Earlier this week, the Democratic Party used State Auditor Susan Montee in a news conference accusing Northwest Missouri Congressman Sam Graves of failing to declare ownership of two airplanes and failing to pay personal property taxes on them. But there are some questions about the use of the Auditor in this kind of event.
Here are some of them: Is a state office being used for a political purpose—or is it just the state office-holder who is playing a political role? Has the party used a state office or officer to legitimize a political issue that might have attracted less attention if someone less prominent made the same statements? Is there anything wrong with any of this?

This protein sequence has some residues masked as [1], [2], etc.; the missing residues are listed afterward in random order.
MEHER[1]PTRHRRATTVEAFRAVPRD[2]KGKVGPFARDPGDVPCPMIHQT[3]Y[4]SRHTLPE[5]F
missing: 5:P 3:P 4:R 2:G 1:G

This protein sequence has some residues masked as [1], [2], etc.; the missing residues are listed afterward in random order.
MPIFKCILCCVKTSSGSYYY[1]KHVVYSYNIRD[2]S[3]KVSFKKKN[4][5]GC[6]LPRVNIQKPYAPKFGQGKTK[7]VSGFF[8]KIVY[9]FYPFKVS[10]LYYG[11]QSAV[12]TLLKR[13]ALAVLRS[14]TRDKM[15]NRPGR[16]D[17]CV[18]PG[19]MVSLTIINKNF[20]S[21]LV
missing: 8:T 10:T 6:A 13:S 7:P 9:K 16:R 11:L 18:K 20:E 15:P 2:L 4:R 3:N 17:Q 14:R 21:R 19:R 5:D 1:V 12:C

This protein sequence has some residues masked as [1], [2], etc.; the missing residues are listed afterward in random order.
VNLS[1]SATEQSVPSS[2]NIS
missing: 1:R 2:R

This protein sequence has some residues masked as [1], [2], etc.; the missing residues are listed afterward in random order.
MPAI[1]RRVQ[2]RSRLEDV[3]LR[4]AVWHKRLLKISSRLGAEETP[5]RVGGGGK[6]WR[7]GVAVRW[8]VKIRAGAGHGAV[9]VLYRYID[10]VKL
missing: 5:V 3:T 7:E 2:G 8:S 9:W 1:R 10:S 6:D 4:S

The party’s announcement of the press conference did not refer to Montee as state auditor and she said at the conference that she was there as a Sixth District citizen, not as Auditor. But the title goes with the person regardless of the circumstance and Montee does not sidestep that. She says it’s true that a statewide office-holder would attract more attention than, say, a state representative. But she says it is also true that she is a citizen of that district with a personal interest in the campaign of the person who represents, or will represent, the district in Congress.
She says she did not allow her office to be manipulated to add credibility to the announcement. She says her office works to keep politics out of the auditor’s work. But in her private life she is free to take partisan positions.
Graves by the way says the airplanes are junkers that he’s using for parts, and don’t need to be on the personal property tax rolls